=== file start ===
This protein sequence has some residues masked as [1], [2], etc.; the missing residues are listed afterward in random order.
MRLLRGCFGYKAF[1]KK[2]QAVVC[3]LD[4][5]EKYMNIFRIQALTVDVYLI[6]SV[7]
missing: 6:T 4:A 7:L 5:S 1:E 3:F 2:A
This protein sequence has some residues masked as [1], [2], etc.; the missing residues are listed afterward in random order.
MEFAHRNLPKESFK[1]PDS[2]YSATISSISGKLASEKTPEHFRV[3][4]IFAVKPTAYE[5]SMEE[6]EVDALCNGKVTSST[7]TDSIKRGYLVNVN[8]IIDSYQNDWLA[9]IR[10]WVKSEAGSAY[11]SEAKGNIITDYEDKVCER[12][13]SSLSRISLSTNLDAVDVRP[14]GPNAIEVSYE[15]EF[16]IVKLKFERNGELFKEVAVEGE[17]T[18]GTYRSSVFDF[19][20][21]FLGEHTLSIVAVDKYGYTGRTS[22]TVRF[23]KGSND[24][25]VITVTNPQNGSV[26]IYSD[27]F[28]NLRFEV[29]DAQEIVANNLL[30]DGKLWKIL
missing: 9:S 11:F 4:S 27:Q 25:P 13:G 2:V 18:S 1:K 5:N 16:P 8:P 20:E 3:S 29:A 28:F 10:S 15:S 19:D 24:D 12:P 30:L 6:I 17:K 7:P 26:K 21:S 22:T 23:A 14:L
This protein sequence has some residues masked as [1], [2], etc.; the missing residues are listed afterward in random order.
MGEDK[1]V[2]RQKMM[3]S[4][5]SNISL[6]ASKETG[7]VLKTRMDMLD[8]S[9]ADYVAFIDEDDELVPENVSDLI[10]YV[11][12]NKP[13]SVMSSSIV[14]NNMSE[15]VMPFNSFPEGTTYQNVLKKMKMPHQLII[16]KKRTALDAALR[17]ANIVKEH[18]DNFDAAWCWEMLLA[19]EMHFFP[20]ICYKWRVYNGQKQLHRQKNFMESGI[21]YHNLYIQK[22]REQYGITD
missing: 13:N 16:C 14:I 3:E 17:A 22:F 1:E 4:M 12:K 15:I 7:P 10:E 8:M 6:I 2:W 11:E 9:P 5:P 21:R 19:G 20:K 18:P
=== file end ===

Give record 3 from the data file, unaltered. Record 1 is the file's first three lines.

This protein sequence has some residues masked as [1], [2], etc.; the missing residues are listed afterward in random order.
MGEDK[1]V[2]RQKMM[3]S[4][5]SNISL[6]ASKETG[7]VLKTRMDMLD[8]S[9]ADYVAFIDEDDELVPENVSDLI[10]YV[11][12]NKP[13]SVMSSSIV[14]NNMSE[15]VMPFNSFPEGTTYQNVLKKMKMPHQLII[16]KKRTALDAALR[17]ANIVKEH[18]DNFDAAWCWEMLLA[19]EMHFFP[20]ICYKWRVYNGQKQLHRQKNFMESGI[21]YHNLYIQK[22]REQYGITD
missing: 13:N 16:C 14:I 3:E 17:A 22:F 1:E 4:M 12:K 15:I 7:P 10:E 8:M 6:I 2:W 11:E 9:P 5:P 21:R 19:G 20:K 18:P